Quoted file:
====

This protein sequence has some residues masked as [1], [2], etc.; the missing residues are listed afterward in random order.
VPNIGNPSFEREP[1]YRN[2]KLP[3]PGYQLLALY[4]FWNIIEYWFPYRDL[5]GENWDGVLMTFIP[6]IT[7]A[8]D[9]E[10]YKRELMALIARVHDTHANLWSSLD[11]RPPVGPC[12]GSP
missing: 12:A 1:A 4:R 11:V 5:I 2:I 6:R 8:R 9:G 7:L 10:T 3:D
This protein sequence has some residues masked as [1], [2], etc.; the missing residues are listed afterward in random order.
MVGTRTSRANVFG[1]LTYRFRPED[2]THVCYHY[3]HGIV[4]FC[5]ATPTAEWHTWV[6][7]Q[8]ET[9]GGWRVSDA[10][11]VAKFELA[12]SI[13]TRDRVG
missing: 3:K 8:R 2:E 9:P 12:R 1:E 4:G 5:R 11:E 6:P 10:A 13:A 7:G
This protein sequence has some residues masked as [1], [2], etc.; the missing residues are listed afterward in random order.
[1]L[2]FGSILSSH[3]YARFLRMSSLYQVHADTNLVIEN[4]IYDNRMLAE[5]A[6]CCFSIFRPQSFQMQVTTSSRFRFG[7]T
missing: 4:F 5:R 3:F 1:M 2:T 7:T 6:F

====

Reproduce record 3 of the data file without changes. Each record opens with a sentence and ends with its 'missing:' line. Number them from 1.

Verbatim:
This protein sequence has some residues masked as [1], [2], etc.; the missing residues are listed afterward in random order.
[1]L[2]FGSILSSH[3]YARFLRMSSLYQVHADTNLVIEN[4]IYDNRMLAE[5]A[6]CCFSIFRPQSFQMQVTTSSRFRFG[7]T
missing: 4:F 5:R 3:F 1:M 2:T 7:T 6:F